Table of Contents

Continuing Education
Research Update
Special Reports

Compendium

January 2014, Volume 35, Issue 1
Published by AEGIS Communications

Prevention: 5 Keys to Keep Patients Coming Back

Tracy Anderson Butler, CRDH, MFT

As dental professionals know, placing an emphasis on “prevention” is key to a successful practice. As such, the dental hygiene department is often the heart of the dental practice. Patients typically spend 3 to 4 hours annually with their dental hygienist. Most are seen multiple times throughout the year. The dental hygiene department is often where patients turn to “decode” what the doctor has said following a diagnosis or treatment plan. Many patients will ask their dental hygienist “What did he/she just say?” or “Do you think I should do this?” Indeed, a strong hygiene department is invaluable.

Today’s economic environment has strongly impacted the dental profession. Elective dentistry is often low on peoples’ lists of priorities, as they seem to prefer to spend their hard-earned money elsewhere. When it comes to their oral health, patients may be reluctant to accept treatment, keep appointments, and pay for services rendered in a timely fashion. This leads to several questions to be asked: Why do patients leave a practice and go to another office? What is the true reason why the patient left the practice? What is it patients really want from their dental practice? What steps are clinicians willing to take to set their practice apart?

1. Treat the Patient, Not Just the Tooth

Patients want to know their dental practice cares about them, from the receptionist, to the hygienist, to the dentist. Patients are people, and people naturally want to be heard. Opportunities frequently exist to connect with patients—to listen, to be present, and learn their story, if only briefly. People relate to other people in habitual ways, and in a busy dental practice the staff can easily fall into a daily routine. Typically, patients are greeted and escorted back to the treatment room, and the next thing they know a cold mouth mirror and sharp explorer are being poked around inside their mouth. Taking a moment to sit eye level with patients and ask their expectations and concerns, and, most importantly, listen to their needs is critical to a successful case outcome. Happy patients refer other patients.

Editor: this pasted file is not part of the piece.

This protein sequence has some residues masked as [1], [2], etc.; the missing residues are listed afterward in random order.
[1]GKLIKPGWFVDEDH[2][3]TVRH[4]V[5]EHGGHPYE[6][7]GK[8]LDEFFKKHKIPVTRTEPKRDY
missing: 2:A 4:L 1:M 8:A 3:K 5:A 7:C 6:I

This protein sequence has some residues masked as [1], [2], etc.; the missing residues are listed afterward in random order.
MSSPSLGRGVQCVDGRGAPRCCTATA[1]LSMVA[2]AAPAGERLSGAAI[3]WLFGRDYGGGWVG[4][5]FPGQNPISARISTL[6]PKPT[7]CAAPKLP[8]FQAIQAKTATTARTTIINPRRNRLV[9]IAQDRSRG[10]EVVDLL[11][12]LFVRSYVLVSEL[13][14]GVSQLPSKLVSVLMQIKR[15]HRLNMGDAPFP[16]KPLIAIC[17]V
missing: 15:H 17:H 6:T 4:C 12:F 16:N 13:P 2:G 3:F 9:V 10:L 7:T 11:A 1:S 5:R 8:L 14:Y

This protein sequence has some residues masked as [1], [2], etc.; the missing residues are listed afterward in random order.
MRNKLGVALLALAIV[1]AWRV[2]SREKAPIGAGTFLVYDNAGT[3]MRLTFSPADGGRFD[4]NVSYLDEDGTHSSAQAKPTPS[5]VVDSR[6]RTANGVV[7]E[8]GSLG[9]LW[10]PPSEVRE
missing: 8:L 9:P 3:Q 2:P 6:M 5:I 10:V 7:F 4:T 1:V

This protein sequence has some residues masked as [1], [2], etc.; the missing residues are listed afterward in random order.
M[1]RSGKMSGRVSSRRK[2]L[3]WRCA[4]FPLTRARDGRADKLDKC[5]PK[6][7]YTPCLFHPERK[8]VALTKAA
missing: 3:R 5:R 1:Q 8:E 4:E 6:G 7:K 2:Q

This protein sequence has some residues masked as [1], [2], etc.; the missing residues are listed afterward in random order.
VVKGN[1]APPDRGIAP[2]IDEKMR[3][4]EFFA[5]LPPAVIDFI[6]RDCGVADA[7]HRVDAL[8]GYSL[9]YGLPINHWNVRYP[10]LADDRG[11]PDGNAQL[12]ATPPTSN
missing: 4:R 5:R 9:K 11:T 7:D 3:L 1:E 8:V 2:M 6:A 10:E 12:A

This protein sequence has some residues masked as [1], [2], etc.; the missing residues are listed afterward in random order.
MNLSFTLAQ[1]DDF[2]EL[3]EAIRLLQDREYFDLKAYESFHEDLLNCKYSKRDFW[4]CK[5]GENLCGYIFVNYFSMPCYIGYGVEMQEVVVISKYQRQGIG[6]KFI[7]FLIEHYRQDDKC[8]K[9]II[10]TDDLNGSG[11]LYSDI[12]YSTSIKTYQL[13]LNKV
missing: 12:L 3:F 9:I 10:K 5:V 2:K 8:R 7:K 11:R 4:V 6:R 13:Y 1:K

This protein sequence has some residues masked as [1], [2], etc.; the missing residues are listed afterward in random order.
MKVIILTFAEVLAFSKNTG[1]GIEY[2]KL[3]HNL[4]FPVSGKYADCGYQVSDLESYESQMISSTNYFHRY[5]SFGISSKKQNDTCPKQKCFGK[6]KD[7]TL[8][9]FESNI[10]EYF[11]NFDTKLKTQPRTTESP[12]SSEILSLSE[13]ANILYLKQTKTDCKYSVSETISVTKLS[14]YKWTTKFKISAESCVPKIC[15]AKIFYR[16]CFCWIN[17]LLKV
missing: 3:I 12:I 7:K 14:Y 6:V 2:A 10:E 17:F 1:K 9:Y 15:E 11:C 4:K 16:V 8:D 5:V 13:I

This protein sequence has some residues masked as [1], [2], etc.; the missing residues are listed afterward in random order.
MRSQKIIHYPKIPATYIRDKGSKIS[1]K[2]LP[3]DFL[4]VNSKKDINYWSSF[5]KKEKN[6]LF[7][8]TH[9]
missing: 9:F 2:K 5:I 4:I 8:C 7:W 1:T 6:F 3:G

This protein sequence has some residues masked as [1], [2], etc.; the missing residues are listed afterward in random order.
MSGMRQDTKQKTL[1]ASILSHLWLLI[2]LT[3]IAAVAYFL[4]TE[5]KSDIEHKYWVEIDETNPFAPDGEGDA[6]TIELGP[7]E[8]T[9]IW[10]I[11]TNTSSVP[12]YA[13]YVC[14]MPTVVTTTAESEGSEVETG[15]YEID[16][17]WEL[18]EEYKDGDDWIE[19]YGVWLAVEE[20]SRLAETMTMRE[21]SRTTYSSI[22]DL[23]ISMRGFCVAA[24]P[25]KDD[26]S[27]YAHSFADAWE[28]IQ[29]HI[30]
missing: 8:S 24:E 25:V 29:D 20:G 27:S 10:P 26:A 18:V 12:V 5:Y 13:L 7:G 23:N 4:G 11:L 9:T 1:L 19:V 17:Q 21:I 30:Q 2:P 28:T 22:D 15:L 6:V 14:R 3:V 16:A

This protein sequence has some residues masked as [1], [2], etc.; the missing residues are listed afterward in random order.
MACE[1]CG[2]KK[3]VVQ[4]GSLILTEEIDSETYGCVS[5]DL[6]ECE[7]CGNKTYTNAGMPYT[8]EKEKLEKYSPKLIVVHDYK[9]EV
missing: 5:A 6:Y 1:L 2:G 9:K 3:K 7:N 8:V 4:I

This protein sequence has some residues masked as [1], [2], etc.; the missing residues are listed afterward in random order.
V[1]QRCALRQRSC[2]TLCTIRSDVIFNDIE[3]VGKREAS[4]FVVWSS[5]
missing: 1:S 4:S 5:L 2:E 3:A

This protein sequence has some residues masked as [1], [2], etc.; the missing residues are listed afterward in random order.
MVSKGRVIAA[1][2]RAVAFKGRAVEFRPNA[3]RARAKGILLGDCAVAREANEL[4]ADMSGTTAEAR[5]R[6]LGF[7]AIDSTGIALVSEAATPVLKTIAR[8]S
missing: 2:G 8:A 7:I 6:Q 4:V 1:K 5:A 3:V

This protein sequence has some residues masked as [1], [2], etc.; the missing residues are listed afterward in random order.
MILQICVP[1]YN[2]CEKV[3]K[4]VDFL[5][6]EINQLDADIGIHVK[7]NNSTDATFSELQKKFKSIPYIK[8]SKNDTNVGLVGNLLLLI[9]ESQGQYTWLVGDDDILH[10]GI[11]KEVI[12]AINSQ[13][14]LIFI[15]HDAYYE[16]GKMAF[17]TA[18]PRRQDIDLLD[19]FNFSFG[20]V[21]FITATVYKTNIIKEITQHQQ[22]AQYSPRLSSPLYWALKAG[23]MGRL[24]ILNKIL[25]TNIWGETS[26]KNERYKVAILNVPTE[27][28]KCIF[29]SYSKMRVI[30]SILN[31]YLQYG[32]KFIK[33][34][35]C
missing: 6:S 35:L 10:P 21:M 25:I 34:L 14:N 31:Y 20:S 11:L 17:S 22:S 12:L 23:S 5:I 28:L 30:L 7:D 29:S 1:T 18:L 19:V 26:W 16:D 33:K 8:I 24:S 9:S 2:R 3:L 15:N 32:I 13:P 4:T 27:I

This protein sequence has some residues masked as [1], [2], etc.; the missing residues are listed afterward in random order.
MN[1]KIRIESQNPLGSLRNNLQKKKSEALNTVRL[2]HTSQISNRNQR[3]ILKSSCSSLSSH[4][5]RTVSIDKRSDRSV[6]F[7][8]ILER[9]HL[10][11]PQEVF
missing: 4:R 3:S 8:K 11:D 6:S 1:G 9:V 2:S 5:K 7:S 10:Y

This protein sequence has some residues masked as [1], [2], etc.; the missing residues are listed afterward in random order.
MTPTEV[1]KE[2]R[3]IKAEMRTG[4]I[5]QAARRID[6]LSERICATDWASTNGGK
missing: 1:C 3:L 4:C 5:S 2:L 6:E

2. Periodontal Charting

The comprehensive periodontal chart is somewhat like a GPS for the oral cavity, offering directional guidance. Early detection of any disease process is key, and in dentistry the periodontal chart can be the first defense toward a successful case outcome. A very important aspect to gathering the data of periodontal charting is for the patient to hear the findings. When clinicians spot probe or document findings in silence this devalues the importance of the examination results. Common obstacles in establishing value for a comprehensive periodontal chart may be time or the added cost of a support person to chart findings. However, technology today has solved both of these issues with voice recognition/activation software and foot-controlled data entry assistance.

3. Co-diagnosis

Often times following diagnosis and case presentation, patients schedule an appointment, only to cancel or fail to show. Patients sometimes say “yes” to treatment simply to get out of an uncomfortable situation, or one they do not value as necessary. Involving the patient in the data discovery and arriving at a co-diagnosis together takes pressure off of the doctor and team and, most importantly, allows the patient to own their condition and make decisions based on value, not price. Patients are consumers and, therefore, love to buy and hate to be sold.

4. Time, Pain, Money

Three things patients really want to know are: 1) “How much time will the procedure take or how long will the treatment last?”; 2) “How much will the procedure hurt?”; 3) “How much will the treatment cost?”. When fear is the true objection, it often trumps cost and time. It is important to validate patients’ concerns and let them know you understand. Reassuring patients on ways the dental team is committed to keeping them comfortable while fitting necessary treatment into their schedule and budget creates long-term relationships. When these three points are addressed, patients see the dental team as a trusted advisor and the choice provider.

5. Regeneration, a Differentiator

Patients have many choices when it comes to selecting a dental provider, and they have also come to expect that their dentist office has embraced the latest technology. Much of the strategy and business advice dentists employ focuses on the dental hygiene department, with strong emphasis on production or chasing the ever sought-after new patient. A study published in April 2013 Harvard Business Review revealed that the most successful companies compete on differentiating factors other than price, and look to increase revenues versus reduce costs. This point means that keeping current with the latest materials, techniques, and procedures is key to a successful practice. Regenerative dentistry provides a prime differentiating factor, since patients generally want to keep their own teeth. Many regenerative candidates are living under the loupes of dentists and hygienists every day. Incorporating regenerative solutions in everyday practice keeps restorative dentistry looking greater longer, expands the practice’s service mix, and helps create loyal customers inclined to refer future patients to the practice.

ABOUT THE AUTHOR

Tracy Anderson Butler, CRDH, MFT
National Director, Hygiene Education/Public Relations, Straumann USA, LLC